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Arch Pediatr Adolesc Med. 2006 Feb;160(2):137-42.

Prevalence of the female athlete triad syndrome among high school athletes.

Author information

1
Department of Exercise and Nutritional Sciences and Graduate School of Public Health, San Diego State University, San Diego, CA 92182, USA. jeannebernhard@cox.net

Abstract

OBJECTIVE:

To estimate the prevalence of the female athlete triad (disordered eating, menstrual irregularity, and low bone mass) among high school athletes.

DESIGN:

Observational cross-sectional study.

SETTING:

High school.

PARTICIPANTS:

Female athletes (n= 170) representing 8 sports were recruited from 6 high schools in southern California.

MAIN OUTCOME MEASURES:

Disordered eating and menstrual status were determined by interviewer-assisted questionnaires. Bone mineral density was measured by dual-energy x-ray absorptiometry of the hip, spine (L1-L4), and total body.

RESULTS:

Among all athletes, 18.2%, 23.5%, and 21.8% met the criteria for disordered eating, menstrual irregularity, and low bone mass, respectively. Ten girls (5.9%) met criteria for 2 components of the triad, and 2 girls (1.2%) met criteria for all 3 components. Oligomenorrheic/amenorrheic athletes had higher mean +/- SD eating restraint (1.55 +/- 1.60 vs 1.04 +/- 1.27; P = .02) and Eating Disorder Examination Questionnaire global scores (1.68 +/- 1.20 vs 1.33 +/- 1.14; P = .03) than eumenorrheic athletes. After controlling for age, age at menarche, body mass index, race/ethnicity, and sport type, athletes with oligomenorrhea/amenorrhea had significantly lower mean +/- SD bone mineral densities for the trochanter (0.884 +/- 0.090 g . cm(-2)) than eumenorrheic athletes (0.933 +/- 0.130 g . cm(-2); P = .04).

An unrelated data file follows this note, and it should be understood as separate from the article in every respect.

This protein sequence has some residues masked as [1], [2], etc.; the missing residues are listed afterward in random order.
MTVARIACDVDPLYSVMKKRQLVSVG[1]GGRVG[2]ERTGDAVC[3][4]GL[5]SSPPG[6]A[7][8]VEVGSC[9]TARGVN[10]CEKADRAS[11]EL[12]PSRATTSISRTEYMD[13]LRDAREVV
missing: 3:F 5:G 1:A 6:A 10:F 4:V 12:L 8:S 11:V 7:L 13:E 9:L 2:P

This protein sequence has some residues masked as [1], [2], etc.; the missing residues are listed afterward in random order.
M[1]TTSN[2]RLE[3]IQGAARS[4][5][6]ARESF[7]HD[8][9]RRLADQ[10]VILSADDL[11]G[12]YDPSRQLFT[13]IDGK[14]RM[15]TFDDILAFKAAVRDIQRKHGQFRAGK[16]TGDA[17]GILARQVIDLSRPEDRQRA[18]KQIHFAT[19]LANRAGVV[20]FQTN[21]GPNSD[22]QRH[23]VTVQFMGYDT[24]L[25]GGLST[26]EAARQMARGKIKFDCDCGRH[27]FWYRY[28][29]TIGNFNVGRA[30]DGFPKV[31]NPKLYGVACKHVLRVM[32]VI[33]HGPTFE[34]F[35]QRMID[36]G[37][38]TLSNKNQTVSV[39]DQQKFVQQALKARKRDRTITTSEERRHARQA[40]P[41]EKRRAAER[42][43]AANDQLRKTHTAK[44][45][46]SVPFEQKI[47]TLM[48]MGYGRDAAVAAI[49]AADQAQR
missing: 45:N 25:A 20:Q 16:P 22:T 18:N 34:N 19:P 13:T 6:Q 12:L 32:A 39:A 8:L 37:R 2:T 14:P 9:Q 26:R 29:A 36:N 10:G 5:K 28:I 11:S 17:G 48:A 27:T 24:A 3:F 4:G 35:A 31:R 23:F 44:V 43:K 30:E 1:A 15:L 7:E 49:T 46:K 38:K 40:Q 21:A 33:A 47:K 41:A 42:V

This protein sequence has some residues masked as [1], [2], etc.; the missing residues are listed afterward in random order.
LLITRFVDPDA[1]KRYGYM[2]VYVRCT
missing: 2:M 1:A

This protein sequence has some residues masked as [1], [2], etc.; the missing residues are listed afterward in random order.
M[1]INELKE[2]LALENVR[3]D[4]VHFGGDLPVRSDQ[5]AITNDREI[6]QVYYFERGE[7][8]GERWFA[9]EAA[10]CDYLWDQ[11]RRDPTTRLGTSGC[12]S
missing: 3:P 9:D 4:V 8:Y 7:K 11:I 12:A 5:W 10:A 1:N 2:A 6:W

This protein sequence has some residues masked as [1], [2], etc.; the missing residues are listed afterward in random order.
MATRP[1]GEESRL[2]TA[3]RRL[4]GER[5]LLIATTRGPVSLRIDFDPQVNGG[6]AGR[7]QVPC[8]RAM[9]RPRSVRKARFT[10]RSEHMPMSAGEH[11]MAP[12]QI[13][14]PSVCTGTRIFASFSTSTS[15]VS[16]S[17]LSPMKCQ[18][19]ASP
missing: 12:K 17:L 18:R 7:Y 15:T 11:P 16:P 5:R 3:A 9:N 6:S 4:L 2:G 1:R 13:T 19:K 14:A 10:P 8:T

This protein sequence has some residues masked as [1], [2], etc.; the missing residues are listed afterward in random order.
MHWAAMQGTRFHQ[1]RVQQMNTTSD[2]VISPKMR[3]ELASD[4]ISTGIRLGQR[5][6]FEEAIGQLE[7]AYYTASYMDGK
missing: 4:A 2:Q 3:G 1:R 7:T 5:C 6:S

CONCLUSIONS:

The prevalence of the full female athlete triad was low in our sample; however, a substantial percentage of the athletes may be at risk for long-term health consequences associated with disordered eating, menstrual irregularity, or low bone mass. Preparticipation screening to identify these components should be encouraged as a preventive approach to identify high-risk athletes.

PMID:
16461868
DOI:
10.1001/archpedi.160.2.137
[Indexed for MEDLINE]

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